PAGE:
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Saving Documents

Most programs let you save your work as documents, which you can return to later, print, send to other people, back up, and so on. Documents generally are thought of as being word-processed materials, but they can be graphics, spreadsheets, presentations, databases, email, or any other user-created work. Nearly all programs use Windows’ standard Save dialog box. The first time you save a document, Windows asks you to name it and pick a folder to store it in. (Two files in the same folder can’t have the same name.)

To save a document:

Choose File > Save (Figure 6.27).

Figure 6.27. The Save dialog box appears the first time you save a file, or when you choose File > Save As.


To save a copy of a file under a different name or in a different folder, choose File > Save As.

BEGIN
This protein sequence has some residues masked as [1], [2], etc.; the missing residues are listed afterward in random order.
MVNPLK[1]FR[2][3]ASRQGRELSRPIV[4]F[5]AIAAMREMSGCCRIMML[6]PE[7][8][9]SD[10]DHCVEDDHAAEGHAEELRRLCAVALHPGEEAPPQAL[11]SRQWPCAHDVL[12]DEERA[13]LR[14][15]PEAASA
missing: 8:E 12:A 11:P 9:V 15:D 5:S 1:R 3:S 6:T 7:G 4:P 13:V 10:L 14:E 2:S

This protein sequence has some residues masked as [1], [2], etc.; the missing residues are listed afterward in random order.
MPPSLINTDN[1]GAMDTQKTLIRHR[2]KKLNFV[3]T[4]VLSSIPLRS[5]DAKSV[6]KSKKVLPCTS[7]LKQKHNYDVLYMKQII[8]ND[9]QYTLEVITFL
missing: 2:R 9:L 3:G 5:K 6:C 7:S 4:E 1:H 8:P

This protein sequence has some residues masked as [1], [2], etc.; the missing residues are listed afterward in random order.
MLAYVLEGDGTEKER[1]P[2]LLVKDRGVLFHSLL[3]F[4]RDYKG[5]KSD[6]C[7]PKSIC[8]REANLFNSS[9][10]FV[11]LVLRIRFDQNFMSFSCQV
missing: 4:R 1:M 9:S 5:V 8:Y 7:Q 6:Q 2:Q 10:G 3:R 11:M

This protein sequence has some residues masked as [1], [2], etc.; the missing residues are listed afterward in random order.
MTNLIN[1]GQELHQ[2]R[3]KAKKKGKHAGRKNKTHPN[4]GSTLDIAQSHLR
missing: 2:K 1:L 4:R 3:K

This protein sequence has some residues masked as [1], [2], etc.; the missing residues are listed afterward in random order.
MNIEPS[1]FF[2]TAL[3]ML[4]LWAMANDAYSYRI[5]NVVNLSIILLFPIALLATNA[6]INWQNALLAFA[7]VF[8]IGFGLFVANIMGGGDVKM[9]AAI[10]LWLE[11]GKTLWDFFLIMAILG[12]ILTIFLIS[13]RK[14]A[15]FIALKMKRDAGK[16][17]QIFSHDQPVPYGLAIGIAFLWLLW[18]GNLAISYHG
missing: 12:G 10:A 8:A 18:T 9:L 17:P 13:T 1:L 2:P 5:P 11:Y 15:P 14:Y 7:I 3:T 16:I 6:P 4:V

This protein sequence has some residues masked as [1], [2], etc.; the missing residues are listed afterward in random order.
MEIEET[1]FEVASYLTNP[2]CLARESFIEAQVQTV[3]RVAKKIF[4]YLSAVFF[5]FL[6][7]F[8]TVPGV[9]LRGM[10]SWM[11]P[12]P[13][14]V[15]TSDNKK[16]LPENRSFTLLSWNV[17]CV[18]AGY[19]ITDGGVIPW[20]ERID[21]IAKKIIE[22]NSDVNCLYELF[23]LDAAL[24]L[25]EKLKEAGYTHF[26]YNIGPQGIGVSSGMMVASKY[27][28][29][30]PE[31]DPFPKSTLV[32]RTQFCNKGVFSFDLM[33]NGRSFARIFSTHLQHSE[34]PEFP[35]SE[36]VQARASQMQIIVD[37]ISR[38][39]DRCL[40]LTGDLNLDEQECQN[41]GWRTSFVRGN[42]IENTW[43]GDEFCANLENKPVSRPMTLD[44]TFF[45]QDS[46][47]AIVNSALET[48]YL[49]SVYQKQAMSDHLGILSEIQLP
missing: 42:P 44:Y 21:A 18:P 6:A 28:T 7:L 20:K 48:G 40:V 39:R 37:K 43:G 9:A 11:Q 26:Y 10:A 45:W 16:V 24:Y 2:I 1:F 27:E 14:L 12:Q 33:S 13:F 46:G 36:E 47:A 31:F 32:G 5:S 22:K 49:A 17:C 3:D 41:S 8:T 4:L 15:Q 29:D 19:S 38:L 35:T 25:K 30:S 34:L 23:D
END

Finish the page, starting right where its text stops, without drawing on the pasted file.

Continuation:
Navigate to the folder where you want to store the document.

You have several ways to navigate. Double-click folder icons in the folder box to drill down the folder hierarchy. Use the left-side buttons to go to a common destination quickly. Use the top-side Save In list to pick a different drive. The toolbar also helps you navigate (Figure 6.28).

Figure 6.28. From left to right, these buttons go to the last folder visited, go up one level in the folder hierarchy, create a new folder, and change the view of the listed files and folders in the dialog box. Extra buttons in Microsoft Office programs let you search the Web, delete files, map network drives, and more.

In the File Name box, type the name of the file.

For file-naming rules, see “Naming Files and Folders” in Chapter 5.

To save a file in a format other than the program’s default format, choose a format from the Save As Type list.

This feature lets you, say, save a Microsoft Word document as Text (.txt), Rich Text Format (.rtf), or HTML (.html) so that users without Word can open it in Notepad, WordPad, or Internet Explorer.

Click Save.



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